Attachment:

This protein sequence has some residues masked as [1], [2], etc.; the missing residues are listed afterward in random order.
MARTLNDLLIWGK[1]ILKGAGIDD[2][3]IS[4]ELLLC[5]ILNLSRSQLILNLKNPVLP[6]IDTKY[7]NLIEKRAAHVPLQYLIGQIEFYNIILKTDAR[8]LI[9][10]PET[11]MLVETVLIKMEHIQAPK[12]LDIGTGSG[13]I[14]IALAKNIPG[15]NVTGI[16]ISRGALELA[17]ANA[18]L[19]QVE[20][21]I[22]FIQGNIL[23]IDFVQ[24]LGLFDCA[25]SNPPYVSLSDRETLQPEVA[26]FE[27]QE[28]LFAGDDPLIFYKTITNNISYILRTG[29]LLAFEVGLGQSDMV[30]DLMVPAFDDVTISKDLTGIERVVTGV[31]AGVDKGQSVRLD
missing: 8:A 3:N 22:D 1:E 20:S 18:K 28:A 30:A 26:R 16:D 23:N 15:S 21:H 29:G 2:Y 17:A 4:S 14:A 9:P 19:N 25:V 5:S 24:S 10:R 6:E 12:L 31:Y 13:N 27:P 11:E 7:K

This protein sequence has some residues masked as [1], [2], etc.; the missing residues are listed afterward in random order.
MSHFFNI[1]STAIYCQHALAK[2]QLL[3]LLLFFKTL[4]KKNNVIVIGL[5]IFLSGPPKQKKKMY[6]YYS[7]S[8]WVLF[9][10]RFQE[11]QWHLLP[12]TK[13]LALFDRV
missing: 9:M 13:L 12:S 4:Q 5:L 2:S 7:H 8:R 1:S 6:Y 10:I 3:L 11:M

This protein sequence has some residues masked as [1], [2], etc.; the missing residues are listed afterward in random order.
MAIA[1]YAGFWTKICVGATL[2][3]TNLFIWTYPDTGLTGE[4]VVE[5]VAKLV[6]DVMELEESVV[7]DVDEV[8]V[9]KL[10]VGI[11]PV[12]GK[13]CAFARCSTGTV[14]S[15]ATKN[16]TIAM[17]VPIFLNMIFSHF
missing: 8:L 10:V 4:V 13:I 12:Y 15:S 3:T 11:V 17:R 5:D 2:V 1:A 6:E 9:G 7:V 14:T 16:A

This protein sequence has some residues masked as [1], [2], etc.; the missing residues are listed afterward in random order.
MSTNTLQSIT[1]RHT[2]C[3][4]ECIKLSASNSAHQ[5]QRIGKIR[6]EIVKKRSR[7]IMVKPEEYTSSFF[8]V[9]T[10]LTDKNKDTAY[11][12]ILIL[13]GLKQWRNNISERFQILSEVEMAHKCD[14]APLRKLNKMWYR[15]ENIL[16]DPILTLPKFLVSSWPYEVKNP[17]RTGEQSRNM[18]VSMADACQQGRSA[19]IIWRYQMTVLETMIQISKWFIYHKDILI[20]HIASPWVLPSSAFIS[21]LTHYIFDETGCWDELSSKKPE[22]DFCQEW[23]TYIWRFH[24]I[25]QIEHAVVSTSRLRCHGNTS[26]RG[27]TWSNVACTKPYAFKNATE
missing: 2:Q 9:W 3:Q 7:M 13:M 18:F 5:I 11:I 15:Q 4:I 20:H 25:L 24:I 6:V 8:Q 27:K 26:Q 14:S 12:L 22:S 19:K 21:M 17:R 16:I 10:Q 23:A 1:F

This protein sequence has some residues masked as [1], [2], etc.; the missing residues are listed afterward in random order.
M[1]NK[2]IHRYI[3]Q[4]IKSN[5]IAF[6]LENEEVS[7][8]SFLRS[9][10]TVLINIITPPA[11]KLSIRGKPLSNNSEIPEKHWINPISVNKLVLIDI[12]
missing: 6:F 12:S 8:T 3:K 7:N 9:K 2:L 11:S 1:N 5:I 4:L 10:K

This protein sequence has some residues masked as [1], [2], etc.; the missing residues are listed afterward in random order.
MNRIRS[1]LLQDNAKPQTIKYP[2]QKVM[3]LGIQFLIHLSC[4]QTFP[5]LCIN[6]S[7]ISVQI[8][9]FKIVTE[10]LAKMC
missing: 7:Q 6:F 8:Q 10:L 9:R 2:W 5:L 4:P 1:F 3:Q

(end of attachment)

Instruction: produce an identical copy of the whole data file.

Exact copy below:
This protein sequence has some residues masked as [1], [2], etc.; the missing residues are listed afterward in random order.
MARTLNDLLIWGK[1]ILKGAGIDD[2][3]IS[4]ELLLC[5]ILNLSRSQLILNLKNPVLP[6]IDTKY[7]NLIEKRAAHVPLQYLIGQIEFYNIILKTDAR[8]LI[9][10]PET[11]MLVETVLIKMEHIQAPK[12]LDIGTGSG[13]I[14]IALAKNIPG[15]NVTGI[16]ISRGALELA[17]ANA[18]L[19]QVE[20][21]I[22]FIQGNIL[23]IDFVQ[24]LGLFDCA[25]SNPPYVSLSDRETLQPEVA[26]FE[27]QE[28]LFAGDDPLIFYKTITNNISYILRTG[29]LLAFEVGLGQSDMV[30]DLMVPAFDDVTISKDLTGIERVVTGV[31]AGVDKGQSVRLD
missing: 8:A 3:N 22:D 1:E 20:S 18:K 28:A 30:A 26:R 16:D 23:N 15:S 21:H 29:G 2:Y 17:A 4:S 14:A 9:P 19:N 25:V 5:S 24:S 10:R 6:E 12:L 31:Y 13:N 27:P 11:E 7:K

This protein sequence has some residues masked as [1], [2], etc.; the missing residues are listed afterward in random order.
MSHFFNI[1]STAIYCQHALAK[2]QLL[3]LLLFFKTL[4]KKNNVIVIGL[5]IFLSGPPKQKKKMY[6]YYS[7]S[8]WVLF[9][10]RFQE[11]QWHLLP[12]TK[13]LALFDRV
missing: 9:M 13:L 12:S 4:Q 5:L 2:S 7:H 8:R 1:S 6:Y 10:I 3:L 11:M

This protein sequence has some residues masked as [1], [2], etc.; the missing residues are listed afterward in random order.
MAIA[1]YAGFWTKICVGATL[2][3]TNLFIWTYPDTGLTGE[4]VVE[5]VAKLV[6]DVMELEESVV[7]DVDEV[8]V[9]KL[10]VGI[11]PV[12]GK[13]CAFARCSTGTV[14]S[15]ATKN[16]TIAM[17]VPIFLNMIFSHF
missing: 8:L 10:V 4:V 13:I 12:Y 15:S 3:T 11:V 17:R 5:D 2:V 1:A 6:E 9:G 7:V 14:T 16:A

This protein sequence has some residues masked as [1], [2], etc.; the missing residues are listed afterward in random order.
MSTNTLQSIT[1]RHT[2]C[3][4]ECIKLSASNSAHQ[5]QRIGKIR[6]EIVKKRSR[7]IMVKPEEYTSSFF[8]V[9]T[10]LTDKNKDTAY[11][12]ILIL[13]GLKQWRNNISERFQILSEVEMAHKCD[14]APLRKLNKMWYR[15]ENIL[16]DPILTLPKFLVSSWPYEVKNP[17]RTGEQSRNM[18]VSMADACQQGRSA[19]IIWRYQMTVLETMIQISKWFIYHKDILI[20]HIASPWVLPSSAFIS[21]LTHYIFDETGCWDELSSKKPE[22]DFCQEW[23]TYIWRFH[24]I[25]QIEHAVVSTSRLRCHGNTS[26]RG[27]TWSNVACTKPYAFKNATE
missing: 2:Q 9:W 3:Q 7:M 13:M 18:F 5:I 11:I 15:Q 4:I 20:H 25:L 24:I 6:V 8:Q 27:K 26:Q 14:S 12:L 22:S 19:K 21:M 17:R 16:I 10:Q 23:A 1:F

This protein sequence has some residues masked as [1], [2], etc.; the missing residues are listed afterward in random order.
M[1]NK[2]IHRYI[3]Q[4]IKSN[5]IAF[6]LENEEVS[7][8]SFLRS[9][10]TVLINIITPPA[11]KLSIRGKPLSNNSEIPEKHWINPISVNKLVLIDI[12]
missing: 6:F 12:S 8:T 3:K 7:N 9:K 2:L 11:S 1:N 5:I 4:L 10:K

This protein sequence has some residues masked as [1], [2], etc.; the missing residues are listed afterward in random order.
MNRIRS[1]LLQDNAKPQTIKYP[2]QKVM[3]LGIQFLIHLSC[4]QTFP[5]LCIN[6]S[7]ISVQI[8][9]FKIVTE[10]LAKMC
missing: 7:Q 6:F 8:Q 10:L 9:R 2:W 5:L 4:P 1:F 3:Q